A 2006 study entitled “A Pilot Clinical Study of Δ9-tetrahydrocannabinol in Patients with Recurrent Glioblastoma Multiforme” that was published in the British Journal of Cancer involved nine human participants and claimed to be the “first clinical study aimed at assessing cannabinoid antitumoral action, specifically a pilot phase I trial in which nine patients with recurrent glioblastoma multiforme were administered THC intratumoraly.”

The study is one of the few to help explain and warn of the potential dangers of tolerance building in patients, reporting “no correlation was found between receptor-type expression and survival (data not shown). Because cannabinoid receptors are known to desensitise upon prolonged occupancy, it is conceivable that this may hamper the efficacy of long-term treatments.”

The research concluded that use of THC to treat diseases such as cancer and its symptoms was safe, but emphasized the need for further research. “In view of the fair safety profile of THC, together with its possible antiproliferative action on tumour cells reported here and in other studies, it would be desirable that additional trials—on this and other types of tumours—were run to determine whether cannabinoids could be used, other than for their palliative effects, to inhibit tumour growth.”

A 2003 study entitled “Cannabinoids: Potential Anticancer Agents” that was published in the journal National Reviews: Cancer found cannabinoids such as THC to “exert palliative effects in cancer patients by preventing nausea, vomiting, and pain and by stimulating appetite.”

The researchers also reported that cannabinoids “have been shown to inhibit the growth of tumour cells in culture and animal models by modulating key cell-signalling pathways.” The study concluded that the administration of cannabinoids is safe and poses none of the “generalized toxic effects of conventional chemotherapies.”

A 1975 study involving animals, not humans—the first to reveal the anti-cancer properties of cannabis—entitled “Antineoplastic Activity of Cannabinoids” and published in the Journal of the National Cancer Institute found two varieties of THC (delta-8 and delta-9) to be effective in the treatment of lung cancer.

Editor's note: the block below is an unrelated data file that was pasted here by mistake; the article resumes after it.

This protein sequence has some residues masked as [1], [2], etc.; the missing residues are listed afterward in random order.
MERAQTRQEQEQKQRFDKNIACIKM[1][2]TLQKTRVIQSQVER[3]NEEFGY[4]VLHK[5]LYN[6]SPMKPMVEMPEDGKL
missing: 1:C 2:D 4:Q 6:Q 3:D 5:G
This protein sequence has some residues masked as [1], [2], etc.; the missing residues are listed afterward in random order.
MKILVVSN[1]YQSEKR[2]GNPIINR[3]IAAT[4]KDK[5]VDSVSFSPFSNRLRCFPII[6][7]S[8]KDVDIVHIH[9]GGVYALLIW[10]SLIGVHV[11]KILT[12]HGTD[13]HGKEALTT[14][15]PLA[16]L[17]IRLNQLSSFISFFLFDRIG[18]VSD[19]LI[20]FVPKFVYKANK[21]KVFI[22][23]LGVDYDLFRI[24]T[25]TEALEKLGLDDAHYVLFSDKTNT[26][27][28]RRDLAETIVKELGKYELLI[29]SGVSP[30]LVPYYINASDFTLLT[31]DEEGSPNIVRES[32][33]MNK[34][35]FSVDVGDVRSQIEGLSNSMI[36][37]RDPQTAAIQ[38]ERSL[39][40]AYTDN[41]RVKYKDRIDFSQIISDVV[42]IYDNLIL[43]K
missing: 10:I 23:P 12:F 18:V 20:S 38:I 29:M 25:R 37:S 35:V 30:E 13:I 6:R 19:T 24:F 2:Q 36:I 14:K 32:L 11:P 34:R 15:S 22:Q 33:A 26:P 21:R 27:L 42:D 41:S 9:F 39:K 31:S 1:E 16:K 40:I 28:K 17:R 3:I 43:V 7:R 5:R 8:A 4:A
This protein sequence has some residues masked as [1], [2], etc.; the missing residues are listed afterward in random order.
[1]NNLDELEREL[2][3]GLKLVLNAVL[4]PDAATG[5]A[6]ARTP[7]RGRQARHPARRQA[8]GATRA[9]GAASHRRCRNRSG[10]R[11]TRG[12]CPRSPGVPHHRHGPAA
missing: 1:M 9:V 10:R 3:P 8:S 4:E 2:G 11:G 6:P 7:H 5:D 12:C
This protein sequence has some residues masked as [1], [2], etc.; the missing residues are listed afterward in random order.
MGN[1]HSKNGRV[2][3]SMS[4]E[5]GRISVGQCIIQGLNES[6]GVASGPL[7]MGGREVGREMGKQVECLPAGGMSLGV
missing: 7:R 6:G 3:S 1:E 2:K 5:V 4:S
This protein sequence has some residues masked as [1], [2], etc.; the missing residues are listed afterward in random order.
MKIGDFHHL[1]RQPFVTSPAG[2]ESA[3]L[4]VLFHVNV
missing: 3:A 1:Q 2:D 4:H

The researchers summarized, “Lewis lung adenocarcrnoma growth was retarded by the oral administration of Δ9-tetrahydrocannabinol (Δ9-THC), Δ8tetrahydrocannabinol (Δ8-THC), and cannabinol (CBN), but not cannabidiol (CBD).”

Another study conducted in 1975 entitled “Antiemetic Effect of Delta-9-Tetrahydrocannabinol in Patients Receiving Cancer Chemotherapy” and published in The New England Journal of Medicine suggested that the smoking of cannabis flowers reduces the nausea and vomiting commonly associated with cancer chemotherapy.

This controlled, randomized, and double-blind study involved 20 human participants, not animals. Concluded the researchers, “For all patients, an antiemetic effect was observed in 14 of 20 tetrahydrocannabinol courses and in none of 22 placebo courses.”

The study also noted the biphasic efficacy of cannabinoids such as THC. “THC has been reported to have a biphasic clinical effect, with initial stimulation and elation followed by sleepiness and tranquillity,” reported the researchers.

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Article written by

Curt Robbins

Inventor of #TerpeneTuesday, all things science and Cannabis!

Curt Robbins is a technical writer, photographer, and compliance documentation specialist for the cannabis industry. Since 2004, he has contributed feature articles to a variety of magazines and media outlets, including High Times, CannaBiz Journal, MERRY JANE, MassRoots, WoahStork Learn, The Emerald Magazine, Grow Magazine, Herb.co, The Kind, Skunk, Cannabis Culture, Whaxy, Heads, Weed World, Green Flower Media, Cannabis Health Journal, Green Thumb, and Treating Yourself.

His cannabis-related photography, spanning back more than a decade, is available on Instagram. He tweets from @RobbinsGroupLLC and is active on LinkedIn and Facebook.

Robbins has developed more than 130 cannabis license applications to date. One hundred of these were for outdoor cultivation in Humboldt County. He has developed cannabis business plans and operational plans for industry segments such as manufacturing/processing and cultivation for clients in Humboldt County, San Francisco, Denver, and Los Angeles.

At the municipal level, Robbins has developed applications for Lynwood, Costa Mesa, Cathedral City, Eureka, and Santa Ana (all in California). At the state level, he has worked on or led teams for application development for licenses in Illinois, Maryland, Nevada, Pennsylvania, Ohio, and California. These applications have been in the industry segments of manufacturing/processing, cultivation, distribution, and retail/dispensing.